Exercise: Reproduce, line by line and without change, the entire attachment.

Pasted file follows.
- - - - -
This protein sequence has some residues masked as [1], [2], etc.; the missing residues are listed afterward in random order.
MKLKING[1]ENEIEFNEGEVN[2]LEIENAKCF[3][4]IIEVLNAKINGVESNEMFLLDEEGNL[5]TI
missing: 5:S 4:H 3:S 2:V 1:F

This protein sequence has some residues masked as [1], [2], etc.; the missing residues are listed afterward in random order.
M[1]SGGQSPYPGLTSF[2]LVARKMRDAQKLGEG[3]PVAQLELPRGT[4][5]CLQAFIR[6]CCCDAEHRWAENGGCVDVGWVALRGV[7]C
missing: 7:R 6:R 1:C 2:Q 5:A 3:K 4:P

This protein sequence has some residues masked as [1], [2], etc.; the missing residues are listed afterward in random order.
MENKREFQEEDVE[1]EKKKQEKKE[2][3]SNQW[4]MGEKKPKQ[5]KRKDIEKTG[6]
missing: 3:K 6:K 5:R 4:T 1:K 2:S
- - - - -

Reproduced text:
This protein sequence has some residues masked as [1], [2], etc.; the missing residues are listed afterward in random order.
MKLKING[1]ENEIEFNEGEVN[2]LEIENAKCF[3][4]IIEVLNAKINGVESNEMFLLDEEGNL[5]TI
missing: 5:S 4:H 3:S 2:V 1:F

This protein sequence has some residues masked as [1], [2], etc.; the missing residues are listed afterward in random order.
M[1]SGGQSPYPGLTSF[2]LVARKMRDAQKLGEG[3]PVAQLELPRGT[4][5]CLQAFIR[6]CCCDAEHRWAENGGCVDVGWVALRGV[7]C
missing: 7:R 6:R 1:C 2:Q 5:A 3:K 4:P

This protein sequence has some residues masked as [1], [2], etc.; the missing residues are listed afterward in random order.
MENKREFQEEDVE[1]EKKKQEKKE[2][3]SNQW[4]MGEKKPKQ[5]KRKDIEKTG[6]
missing: 3:K 6:K 5:R 4:T 1:K 2:S